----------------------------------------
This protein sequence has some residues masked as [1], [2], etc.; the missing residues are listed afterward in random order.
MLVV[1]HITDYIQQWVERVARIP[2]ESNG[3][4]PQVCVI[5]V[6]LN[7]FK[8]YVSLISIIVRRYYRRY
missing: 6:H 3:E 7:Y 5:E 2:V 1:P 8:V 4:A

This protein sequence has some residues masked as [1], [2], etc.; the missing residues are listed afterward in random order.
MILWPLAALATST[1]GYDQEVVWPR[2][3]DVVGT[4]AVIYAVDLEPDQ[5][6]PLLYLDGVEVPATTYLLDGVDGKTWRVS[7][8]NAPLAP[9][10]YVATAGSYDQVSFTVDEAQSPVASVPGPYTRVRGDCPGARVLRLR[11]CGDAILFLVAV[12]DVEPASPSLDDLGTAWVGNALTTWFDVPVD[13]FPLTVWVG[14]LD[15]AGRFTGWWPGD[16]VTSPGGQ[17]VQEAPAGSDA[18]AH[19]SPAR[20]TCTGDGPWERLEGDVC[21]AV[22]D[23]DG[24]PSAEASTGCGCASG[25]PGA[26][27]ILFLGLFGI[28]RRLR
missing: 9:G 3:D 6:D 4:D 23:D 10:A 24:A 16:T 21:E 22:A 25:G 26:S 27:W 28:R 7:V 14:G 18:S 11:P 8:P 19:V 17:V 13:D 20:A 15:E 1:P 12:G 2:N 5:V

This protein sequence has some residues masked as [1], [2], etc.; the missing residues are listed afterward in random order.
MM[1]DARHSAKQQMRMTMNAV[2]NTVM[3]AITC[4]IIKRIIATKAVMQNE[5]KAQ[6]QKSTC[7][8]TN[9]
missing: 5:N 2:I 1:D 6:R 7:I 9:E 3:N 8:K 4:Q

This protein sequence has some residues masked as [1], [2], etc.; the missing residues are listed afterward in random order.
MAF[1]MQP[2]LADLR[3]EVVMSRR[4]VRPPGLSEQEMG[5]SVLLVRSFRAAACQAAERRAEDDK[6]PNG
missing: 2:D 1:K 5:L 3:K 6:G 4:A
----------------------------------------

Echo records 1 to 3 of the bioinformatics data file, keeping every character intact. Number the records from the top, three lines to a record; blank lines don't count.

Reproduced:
This protein sequence has some residues masked as [1], [2], etc.; the missing residues are listed afterward in random order.
MLVV[1]HITDYIQQWVERVARIP[2]ESNG[3][4]PQVCVI[5]V[6]LN[7]FK[8]YVSLISIIVRRYYRRY
missing: 6:H 3:E 7:Y 5:E 2:V 1:P 8:V 4:A

This protein sequence has some residues masked as [1], [2], etc.; the missing residues are listed afterward in random order.
MILWPLAALATST[1]GYDQEVVWPR[2][3]DVVGT[4]AVIYAVDLEPDQ[5][6]PLLYLDGVEVPATTYLLDGVDGKTWRVS[7][8]NAPLAP[9][10]YVATAGSYDQVSFTVDEAQSPVASVPGPYTRVRGDCPGARVLRLR[11]CGDAILFLVAV[12]DVEPASPSLDDLGTAWVGNALTTWFDVPVD[13]FPLTVWVG[14]LD[15]AGRFTGWWPGD[16]VTSPGGQ[17]VQEAPAGSDA[18]AH[19]SPAR[20]TCTGDGPWERLEGDVC[21]AV[22]D[23]DG[24]PSAEASTGCGCASG[25]PGA[26][27]ILFLGLFGI[28]RRLR
missing: 9:G 3:D 6:D 4:D 23:D 10:A 24:A 16:T 21:E 22:A 25:G 26:S 27:W 28:R 7:V 14:G 18:S 11:P 8:P 19:V 17:V 13:D 20:A 15:E 1:P 12:G 2:N 5:V

This protein sequence has some residues masked as [1], [2], etc.; the missing residues are listed afterward in random order.
MM[1]DARHSAKQQMRMTMNAV[2]NTVM[3]AITC[4]IIKRIIATKAVMQNE[5]KAQ[6]QKSTC[7][8]TN[9]
missing: 5:N 2:I 1:D 6:R 7:I 9:E 3:N 8:K 4:Q